With so many changes having occurred over the past couple of years it can be easy to slip into the habit of thinking about the uncertainty of the future or worrying about what may or may not happen over the coming weeks and months. Focussing on the present can help to alleviate these anxieties. A simple way of doing this is spending time in nature, especially if you focus on what is around you, the colours, the sound of birds or noticing what is changing with the seasons etc. Practising meditation or mindfulness can also help you to focus on the present.

Check-in on your thoughts

This can be seen as a three-step process that some people call the “catch it, check it, change it” method. Our thoughts, feelings and actions are closely linked, each affecting the others. If we can become more aware of our thoughts and learn to challenge them, it can positively influence how we feel, as well as the actions we take.

Catch it” means to become aware of the thoughts that you have as we don’t always notice some of the thoughts that may be affecting us. “Check it” means challenge it, is the thought definitely true? Do you have evidence to prove that it’s true? What are the real chances of this actually happening? “Change it” means can you come up with a more positive or even, a more neutral thought instead?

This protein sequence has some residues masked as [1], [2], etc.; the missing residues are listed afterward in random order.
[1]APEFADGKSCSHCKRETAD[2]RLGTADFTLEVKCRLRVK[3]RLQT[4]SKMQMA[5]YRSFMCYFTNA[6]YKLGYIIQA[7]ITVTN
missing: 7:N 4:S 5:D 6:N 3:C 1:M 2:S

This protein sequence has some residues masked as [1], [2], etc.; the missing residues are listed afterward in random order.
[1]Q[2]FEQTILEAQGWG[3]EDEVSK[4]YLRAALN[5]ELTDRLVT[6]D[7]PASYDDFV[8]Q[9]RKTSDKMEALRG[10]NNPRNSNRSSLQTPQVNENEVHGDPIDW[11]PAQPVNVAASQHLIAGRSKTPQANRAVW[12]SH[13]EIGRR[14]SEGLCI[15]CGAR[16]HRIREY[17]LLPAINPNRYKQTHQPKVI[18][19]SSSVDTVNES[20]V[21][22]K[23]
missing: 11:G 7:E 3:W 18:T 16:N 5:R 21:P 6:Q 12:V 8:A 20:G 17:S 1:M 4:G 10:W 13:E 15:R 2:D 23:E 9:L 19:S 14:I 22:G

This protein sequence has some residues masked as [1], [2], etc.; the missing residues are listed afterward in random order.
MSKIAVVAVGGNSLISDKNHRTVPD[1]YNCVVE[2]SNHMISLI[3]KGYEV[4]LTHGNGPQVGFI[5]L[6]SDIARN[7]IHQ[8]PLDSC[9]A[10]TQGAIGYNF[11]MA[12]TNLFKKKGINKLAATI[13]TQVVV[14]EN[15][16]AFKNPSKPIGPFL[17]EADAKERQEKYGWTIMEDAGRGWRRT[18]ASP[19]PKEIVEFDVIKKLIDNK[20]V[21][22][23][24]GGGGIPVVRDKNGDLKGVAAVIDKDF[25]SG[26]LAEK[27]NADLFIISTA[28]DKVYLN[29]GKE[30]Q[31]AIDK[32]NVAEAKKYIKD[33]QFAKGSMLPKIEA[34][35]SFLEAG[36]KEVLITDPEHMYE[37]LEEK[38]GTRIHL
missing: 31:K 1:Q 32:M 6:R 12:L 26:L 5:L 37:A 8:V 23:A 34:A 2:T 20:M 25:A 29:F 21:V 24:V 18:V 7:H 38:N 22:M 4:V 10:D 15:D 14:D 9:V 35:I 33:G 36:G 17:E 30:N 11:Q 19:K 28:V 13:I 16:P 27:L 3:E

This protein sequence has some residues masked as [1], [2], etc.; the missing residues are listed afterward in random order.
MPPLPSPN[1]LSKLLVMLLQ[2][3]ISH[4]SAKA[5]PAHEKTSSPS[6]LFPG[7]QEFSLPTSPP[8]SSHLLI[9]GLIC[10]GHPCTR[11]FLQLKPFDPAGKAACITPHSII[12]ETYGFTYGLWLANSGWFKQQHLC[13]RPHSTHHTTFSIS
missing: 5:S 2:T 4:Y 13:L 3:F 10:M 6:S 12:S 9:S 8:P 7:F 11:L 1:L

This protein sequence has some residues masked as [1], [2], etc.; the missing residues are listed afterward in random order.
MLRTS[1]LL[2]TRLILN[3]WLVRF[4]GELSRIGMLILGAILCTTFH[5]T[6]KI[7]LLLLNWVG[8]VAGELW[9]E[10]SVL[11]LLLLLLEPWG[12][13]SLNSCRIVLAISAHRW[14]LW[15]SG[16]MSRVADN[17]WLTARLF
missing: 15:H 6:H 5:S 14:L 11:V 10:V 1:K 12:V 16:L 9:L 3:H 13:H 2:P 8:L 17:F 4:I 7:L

For instance the thought “Oh no I have to go out for drinks on Saturday and I know that I’ll hate it” can be challenged. Is it true? Firstly no one can make you go out so using the words “have to” is untrue! So changing it to “I’ve been asked to go out” can immediately help you to feel more in control of the situation as it becomes a choice.